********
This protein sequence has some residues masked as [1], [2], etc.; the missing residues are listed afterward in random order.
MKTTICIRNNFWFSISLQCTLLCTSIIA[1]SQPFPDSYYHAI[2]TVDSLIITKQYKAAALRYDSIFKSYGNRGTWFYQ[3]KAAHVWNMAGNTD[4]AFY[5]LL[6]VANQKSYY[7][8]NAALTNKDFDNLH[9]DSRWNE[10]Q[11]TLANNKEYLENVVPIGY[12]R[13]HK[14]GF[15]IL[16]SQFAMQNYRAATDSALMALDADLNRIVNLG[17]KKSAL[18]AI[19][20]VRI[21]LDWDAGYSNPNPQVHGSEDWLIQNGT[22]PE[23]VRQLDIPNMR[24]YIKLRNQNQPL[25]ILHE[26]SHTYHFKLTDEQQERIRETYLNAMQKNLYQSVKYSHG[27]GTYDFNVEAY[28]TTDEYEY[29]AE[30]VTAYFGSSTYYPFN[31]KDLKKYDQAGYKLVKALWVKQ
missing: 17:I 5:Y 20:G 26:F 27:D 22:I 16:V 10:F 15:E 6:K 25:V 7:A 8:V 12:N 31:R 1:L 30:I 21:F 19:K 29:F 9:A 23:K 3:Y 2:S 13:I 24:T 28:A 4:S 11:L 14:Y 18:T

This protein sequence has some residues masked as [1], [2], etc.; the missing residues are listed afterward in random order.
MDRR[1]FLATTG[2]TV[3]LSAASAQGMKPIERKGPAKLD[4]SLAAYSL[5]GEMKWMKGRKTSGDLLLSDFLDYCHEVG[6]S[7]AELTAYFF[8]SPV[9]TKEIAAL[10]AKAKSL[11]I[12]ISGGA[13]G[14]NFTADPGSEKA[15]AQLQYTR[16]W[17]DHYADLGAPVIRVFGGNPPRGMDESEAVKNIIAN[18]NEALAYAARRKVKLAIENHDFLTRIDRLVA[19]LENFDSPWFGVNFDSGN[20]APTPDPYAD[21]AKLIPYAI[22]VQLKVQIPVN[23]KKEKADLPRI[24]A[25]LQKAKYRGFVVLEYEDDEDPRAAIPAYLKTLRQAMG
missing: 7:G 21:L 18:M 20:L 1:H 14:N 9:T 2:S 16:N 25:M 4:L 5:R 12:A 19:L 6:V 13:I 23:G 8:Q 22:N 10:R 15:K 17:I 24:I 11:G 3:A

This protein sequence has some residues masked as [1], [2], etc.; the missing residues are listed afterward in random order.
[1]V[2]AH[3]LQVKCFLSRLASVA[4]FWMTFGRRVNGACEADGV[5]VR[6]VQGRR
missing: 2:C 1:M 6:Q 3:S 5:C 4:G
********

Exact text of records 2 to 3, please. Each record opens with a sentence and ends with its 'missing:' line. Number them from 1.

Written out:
This protein sequence has some residues masked as [1], [2], etc.; the missing residues are listed afterward in random order.
MDRR[1]FLATTG[2]TV[3]LSAASAQGMKPIERKGPAKLD[4]SLAAYSL[5]GEMKWMKGRKTSGDLLLSDFLDYCHEVG[6]S[7]AELTAYFF[8]SPV[9]TKEIAAL[10]AKAKSL[11]I[12]ISGGA[13]G[14]NFTADPGSEKA[15]AQLQYTR[16]W[17]DHYADLGAPVIRVFGGNPPRGMDESEAVKNIIAN[18]NEALAYAARRKVKLAIENHDFLTRIDRLVA[19]LENFDSPWFGVNFDSGN[20]APTPDPYAD[21]AKLIPYAI[22]VQLKVQIPVN[23]KKEKADLPRI[24]A[25]LQKAKYRGFVVLEYEDDEDPRAAIPAYLKTLRQAMG
missing: 7:G 21:L 18:M 20:L 1:H 14:N 9:T 2:S 16:N 25:M 4:L 5:R 12:A 19:L 6:V 13:I 23:G 8:Q 22:N 10:R 15:K 17:I 24:I 11:G 3:A

This protein sequence has some residues masked as [1], [2], etc.; the missing residues are listed afterward in random order.
[1]V[2]AH[3]LQVKCFLSRLASVA[4]FWMTFGRRVNGACEADGV[5]VR[6]VQGRR
missing: 2:C 1:M 6:Q 3:S 5:C 4:G